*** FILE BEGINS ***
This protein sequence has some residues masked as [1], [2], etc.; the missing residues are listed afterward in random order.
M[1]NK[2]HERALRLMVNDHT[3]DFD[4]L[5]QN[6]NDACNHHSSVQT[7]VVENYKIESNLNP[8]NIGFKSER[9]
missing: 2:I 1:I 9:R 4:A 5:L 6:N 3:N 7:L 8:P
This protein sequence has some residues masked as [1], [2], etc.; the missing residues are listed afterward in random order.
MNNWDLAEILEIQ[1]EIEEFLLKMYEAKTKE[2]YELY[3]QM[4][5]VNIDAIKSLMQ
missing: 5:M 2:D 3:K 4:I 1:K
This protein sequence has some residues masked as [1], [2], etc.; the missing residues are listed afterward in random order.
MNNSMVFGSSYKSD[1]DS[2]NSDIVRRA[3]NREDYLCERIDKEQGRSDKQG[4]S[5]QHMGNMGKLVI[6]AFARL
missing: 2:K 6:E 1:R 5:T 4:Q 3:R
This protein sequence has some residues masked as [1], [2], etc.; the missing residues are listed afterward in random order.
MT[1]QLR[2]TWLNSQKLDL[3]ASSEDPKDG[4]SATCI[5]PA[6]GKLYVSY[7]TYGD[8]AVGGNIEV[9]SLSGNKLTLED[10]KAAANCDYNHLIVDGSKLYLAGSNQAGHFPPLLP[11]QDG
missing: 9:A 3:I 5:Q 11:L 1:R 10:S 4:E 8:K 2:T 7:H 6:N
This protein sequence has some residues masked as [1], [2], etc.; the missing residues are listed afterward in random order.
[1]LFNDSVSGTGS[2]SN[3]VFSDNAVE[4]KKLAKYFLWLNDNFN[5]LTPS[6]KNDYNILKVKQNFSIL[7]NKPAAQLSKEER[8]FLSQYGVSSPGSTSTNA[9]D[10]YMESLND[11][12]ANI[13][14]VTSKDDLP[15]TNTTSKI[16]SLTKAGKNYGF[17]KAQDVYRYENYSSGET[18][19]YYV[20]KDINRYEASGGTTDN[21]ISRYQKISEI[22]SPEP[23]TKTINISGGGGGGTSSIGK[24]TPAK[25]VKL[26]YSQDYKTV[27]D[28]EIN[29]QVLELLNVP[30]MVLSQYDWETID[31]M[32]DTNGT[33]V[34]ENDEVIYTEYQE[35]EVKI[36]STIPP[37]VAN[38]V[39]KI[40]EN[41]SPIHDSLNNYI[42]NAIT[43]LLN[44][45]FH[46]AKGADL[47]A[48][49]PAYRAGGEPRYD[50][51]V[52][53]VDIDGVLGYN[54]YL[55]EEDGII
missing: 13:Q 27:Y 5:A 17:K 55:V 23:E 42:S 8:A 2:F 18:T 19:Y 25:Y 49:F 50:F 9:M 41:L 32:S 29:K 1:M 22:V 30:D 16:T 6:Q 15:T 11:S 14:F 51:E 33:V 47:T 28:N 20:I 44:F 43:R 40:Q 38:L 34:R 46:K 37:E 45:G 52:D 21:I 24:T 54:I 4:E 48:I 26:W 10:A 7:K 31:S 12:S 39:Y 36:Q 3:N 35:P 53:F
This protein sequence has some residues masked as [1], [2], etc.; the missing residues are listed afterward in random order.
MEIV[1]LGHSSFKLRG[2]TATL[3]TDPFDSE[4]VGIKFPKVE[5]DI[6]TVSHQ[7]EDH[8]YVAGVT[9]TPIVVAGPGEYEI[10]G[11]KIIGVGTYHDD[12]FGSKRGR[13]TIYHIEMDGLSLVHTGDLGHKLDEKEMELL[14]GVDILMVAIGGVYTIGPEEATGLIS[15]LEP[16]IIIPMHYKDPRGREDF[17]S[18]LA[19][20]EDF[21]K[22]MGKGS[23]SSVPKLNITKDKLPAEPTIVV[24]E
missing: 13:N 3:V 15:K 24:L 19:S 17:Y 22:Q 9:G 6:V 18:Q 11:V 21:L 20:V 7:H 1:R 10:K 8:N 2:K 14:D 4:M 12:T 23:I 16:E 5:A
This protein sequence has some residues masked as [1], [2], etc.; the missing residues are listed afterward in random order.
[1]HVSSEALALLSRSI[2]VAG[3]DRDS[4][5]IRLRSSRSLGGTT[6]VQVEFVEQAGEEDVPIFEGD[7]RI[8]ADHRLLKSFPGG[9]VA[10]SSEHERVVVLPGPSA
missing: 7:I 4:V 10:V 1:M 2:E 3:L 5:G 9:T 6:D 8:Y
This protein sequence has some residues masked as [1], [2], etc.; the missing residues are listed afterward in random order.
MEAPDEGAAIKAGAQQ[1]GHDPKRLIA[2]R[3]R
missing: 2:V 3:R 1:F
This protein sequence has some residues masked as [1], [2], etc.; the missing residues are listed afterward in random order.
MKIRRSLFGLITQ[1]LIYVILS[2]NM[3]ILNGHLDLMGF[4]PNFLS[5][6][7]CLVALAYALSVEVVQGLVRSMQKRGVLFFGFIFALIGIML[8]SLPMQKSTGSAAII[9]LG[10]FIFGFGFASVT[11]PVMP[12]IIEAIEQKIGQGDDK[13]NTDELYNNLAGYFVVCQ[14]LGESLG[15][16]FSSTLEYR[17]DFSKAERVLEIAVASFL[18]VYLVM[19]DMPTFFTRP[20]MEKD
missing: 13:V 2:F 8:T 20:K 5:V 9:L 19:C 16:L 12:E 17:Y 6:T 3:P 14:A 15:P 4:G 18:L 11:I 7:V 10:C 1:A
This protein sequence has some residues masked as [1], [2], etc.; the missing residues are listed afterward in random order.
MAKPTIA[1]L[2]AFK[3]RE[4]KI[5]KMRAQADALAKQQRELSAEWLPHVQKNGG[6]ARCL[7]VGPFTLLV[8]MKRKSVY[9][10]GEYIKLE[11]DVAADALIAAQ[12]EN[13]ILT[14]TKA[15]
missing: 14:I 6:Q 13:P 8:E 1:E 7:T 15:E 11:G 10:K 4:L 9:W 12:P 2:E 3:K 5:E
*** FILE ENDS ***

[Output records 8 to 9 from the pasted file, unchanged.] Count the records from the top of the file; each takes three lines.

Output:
This protein sequence has some residues masked as [1], [2], etc.; the missing residues are listed afterward in random order.
MEAPDEGAAIKAGAQQ[1]GHDPKRLIA[2]R[3]R
missing: 2:V 3:R 1:F
This protein sequence has some residues masked as [1], [2], etc.; the missing residues are listed afterward in random order.
MKIRRSLFGLITQ[1]LIYVILS[2]NM[3]ILNGHLDLMGF[4]PNFLS[5][6][7]CLVALAYALSVEVVQGLVRSMQKRGVLFFGFIFALIGIML[8]SLPMQKSTGSAAII[9]LG[10]FIFGFGFASVT[11]PVMP[12]IIEAIEQKIGQGDDK[13]NTDELYNNLAGYFVVCQ[14]LGESLG[15][16]FSSTLEYR[17]DFSKAERVLEIAVASFL[18]VYLVM[19]DMPTFFTRP[20]MEKD
missing: 13:V 2:F 8:T 20:K 5:V 9:L 19:C 16:L 12:E 17:Y 6:T 3:P 14:A 15:P 4:G 18:L 11:I 7:V 10:C 1:A